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dave

I Really Cant Think Of A Good OO Layout For An Engine

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I recently bought a book that i thought would help me, it didn't, twas a pile of pap. All i really need is a partial on a finished OO engine that i can get some ideas from, Enginuity didnt help at all really, doesnt explain anything. Have searched google, to no avail. can anyone proved some light at the end of a long dark windy tunnel. regards ace [edited by - ace_lovegrove on May 25, 2004 3:06:45 PM]

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If you can''t be bothered to come up with your own ideas, then try perusing the OGRE source.

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I had same experience but recently i have found that good engine design technincs are derived mostly from software design technincs. After reading tons of software designing resources (and most of them dont make any sense to me) then I looked back at enguinity articles and other game engine design related resources, a big picture was forming like a puzzle but I think it will take time mroe time and exp. to be at home with it.

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Then don''t make it OO. OO is not a catch-all paradigm. Make it procedural.

Sit down and do it, or you''ll always be caught in object oriented paralysis. You cannot and will not learn if you are afraid to make mistakes.

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who said i was afraid to make mistakes :S, i been trying different methods for ages. and i post on her to see if anyone thinks this may be a good layout and noone says anything, so no wonder im asking.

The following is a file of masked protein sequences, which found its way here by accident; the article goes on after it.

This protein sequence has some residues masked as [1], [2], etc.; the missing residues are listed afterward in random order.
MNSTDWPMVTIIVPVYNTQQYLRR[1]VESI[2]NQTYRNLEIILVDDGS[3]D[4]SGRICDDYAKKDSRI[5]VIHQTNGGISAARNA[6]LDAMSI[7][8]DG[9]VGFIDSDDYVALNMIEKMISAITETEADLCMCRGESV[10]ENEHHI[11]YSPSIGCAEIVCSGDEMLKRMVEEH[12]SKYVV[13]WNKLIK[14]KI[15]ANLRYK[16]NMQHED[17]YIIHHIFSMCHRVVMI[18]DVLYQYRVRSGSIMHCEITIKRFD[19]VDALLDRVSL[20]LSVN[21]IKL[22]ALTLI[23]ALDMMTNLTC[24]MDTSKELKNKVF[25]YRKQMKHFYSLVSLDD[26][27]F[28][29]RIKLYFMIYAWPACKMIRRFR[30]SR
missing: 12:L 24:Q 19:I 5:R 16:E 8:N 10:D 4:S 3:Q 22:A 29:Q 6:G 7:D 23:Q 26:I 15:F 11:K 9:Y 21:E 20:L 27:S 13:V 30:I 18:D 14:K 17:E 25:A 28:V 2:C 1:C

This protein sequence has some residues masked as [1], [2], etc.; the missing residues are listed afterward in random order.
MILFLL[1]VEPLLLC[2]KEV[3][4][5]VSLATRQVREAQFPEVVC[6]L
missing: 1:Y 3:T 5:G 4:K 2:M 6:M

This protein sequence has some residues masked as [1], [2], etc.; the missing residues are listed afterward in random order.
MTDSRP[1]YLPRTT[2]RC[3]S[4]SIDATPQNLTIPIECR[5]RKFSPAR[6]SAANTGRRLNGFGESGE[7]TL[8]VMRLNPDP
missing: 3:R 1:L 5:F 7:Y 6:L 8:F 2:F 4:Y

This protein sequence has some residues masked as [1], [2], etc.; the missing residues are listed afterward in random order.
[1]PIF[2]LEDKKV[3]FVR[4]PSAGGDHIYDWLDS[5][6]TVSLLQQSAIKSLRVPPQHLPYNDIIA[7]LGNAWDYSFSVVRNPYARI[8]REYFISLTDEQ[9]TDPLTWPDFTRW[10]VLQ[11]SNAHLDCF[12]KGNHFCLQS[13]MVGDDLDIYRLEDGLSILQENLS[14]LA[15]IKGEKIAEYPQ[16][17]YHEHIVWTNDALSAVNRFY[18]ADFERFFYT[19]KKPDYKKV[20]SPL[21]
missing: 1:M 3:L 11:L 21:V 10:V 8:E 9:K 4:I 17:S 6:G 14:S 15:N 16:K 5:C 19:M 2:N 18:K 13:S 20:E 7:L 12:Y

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My advice is not to try to find the "perfect" OO layout. You need to get started. Identify the objects you think you''re going to use for example views, meshes, cameras and start with that. Think of how you would like to be able to use the engine. For example, it seems one would like to control the camera movement in the same way as the objects movement. So you could make a common base class for them. Keep things as simple as possible and avoid redundant code that way it will be easy to change things as you identify problems or ways to improve your design.
OO programming is really great if you like thinking in an abstract way.

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No one replies because the question is overly vague. Read How to ask questions the smart way. Your questions are usually essay-type questions that no one wants to sit down and answer. Engenuity is as close as you're going to get to hand-holding; I find it perfectly adequete for describing how to set up an engine.

Also, I don't recommend a game as a first project. There is too much to build.

Edit: also, you never addressed my point about making it procedural for now. You can always refactor duplicated code and switch statements into polymorphic entities. From experience, I have used OO in places where I am now going to go back and rewrite procedurally, because the OO actually hurt the readability of the code.

[edited by - antareus on May 25, 2004 2:17:09 PM]

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If you read the post u would see that it was hardly vague, i gave brief concise description of how it worked, class names how they link etc...

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